Just because I’m paranoid, doesn’t mean the voices in my head aren’t real. What voices? They don’t like it when I speak of them, so I am going to speak in parentheses so they do not hear me.)
Riding the in the car yesterday with my son, the radio was playing Barber’s adagio, a mournful and eerily melancholy piece. It has long been one of my favorites. I tried to get my son to turn off his PSP long enough for him to try to develop an appreciation for it.
He asked me to tune the radio to what he calls ‘his’ station while I kept extolling the specific virtues of the adagio, of Barber, and of classical music in general. I intended to win him over to my way of thinking.
The phrases I used to bolster my opinion kept coming to me, although I knew not from where. I soon reached the point where I knew that I was no longer speaking to him, but role playing the very same discussion I had had with my father when I was about the same age as my son. Déjà vu. I have become my father’s son. The voice in my head was my father’s and I was not even charging my father rent for the space.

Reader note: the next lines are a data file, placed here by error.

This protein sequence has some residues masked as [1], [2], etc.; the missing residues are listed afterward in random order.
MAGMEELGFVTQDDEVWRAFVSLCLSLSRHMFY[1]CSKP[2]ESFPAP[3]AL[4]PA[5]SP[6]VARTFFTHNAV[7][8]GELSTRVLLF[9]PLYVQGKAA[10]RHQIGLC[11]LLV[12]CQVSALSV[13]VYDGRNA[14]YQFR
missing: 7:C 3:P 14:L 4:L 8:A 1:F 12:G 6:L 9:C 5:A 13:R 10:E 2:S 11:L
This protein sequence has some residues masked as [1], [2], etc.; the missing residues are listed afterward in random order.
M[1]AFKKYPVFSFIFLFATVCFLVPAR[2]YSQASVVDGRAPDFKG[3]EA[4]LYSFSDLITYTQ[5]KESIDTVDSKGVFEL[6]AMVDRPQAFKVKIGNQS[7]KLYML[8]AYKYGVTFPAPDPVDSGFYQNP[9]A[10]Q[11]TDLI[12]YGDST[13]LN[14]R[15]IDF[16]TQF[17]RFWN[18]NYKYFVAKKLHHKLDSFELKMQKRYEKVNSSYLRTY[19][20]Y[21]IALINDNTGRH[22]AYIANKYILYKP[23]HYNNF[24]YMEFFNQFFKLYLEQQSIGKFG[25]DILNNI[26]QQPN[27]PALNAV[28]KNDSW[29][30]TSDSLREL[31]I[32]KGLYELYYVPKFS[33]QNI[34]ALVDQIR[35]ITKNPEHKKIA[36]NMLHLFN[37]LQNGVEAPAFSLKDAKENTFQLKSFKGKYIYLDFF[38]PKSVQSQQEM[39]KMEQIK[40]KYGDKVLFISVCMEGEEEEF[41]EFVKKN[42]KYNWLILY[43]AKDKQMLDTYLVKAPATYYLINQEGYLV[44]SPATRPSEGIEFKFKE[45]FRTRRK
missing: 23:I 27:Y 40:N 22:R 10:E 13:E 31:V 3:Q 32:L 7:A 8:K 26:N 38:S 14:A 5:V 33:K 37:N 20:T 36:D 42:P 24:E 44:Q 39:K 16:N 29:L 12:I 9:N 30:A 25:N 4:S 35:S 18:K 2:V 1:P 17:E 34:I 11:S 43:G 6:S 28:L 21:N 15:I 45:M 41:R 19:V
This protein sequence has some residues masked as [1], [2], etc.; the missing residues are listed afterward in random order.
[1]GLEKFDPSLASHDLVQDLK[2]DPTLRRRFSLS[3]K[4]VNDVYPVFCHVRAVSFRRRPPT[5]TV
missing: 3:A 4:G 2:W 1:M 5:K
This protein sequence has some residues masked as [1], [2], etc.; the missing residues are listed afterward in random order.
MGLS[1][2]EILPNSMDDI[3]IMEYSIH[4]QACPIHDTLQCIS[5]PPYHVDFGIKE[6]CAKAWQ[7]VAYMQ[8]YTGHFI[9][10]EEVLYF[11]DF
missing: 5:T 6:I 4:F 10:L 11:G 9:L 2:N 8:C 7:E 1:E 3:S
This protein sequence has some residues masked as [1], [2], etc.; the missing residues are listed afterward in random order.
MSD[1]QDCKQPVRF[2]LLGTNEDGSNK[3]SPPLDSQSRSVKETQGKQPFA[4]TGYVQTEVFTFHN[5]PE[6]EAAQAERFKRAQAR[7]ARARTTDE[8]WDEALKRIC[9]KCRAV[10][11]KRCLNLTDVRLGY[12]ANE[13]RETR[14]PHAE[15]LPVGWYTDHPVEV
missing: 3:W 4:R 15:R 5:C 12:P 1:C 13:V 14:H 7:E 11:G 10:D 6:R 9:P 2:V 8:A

Do you hear the voices? No, not those voices. The ones you hear at work when you realize that the person speaking to you is your other self. The same voice you hear when you go out after work with your friends and begin to talk shop. By the third glass of wine the conversation has shifted from swapping stories about the craziest patient to wondering aloud when the company is ever going to learn how to fix their business. By glass five, you’re fixing it for them, diagramming solutions on cocktail napkins.
A word of encouragement. Listen to the voices. I bet you’ve come up with some great ideas. They won’t do anyone any good locked up in your head. Let them out. Show someone who can do something about it what you wrote on the napkins.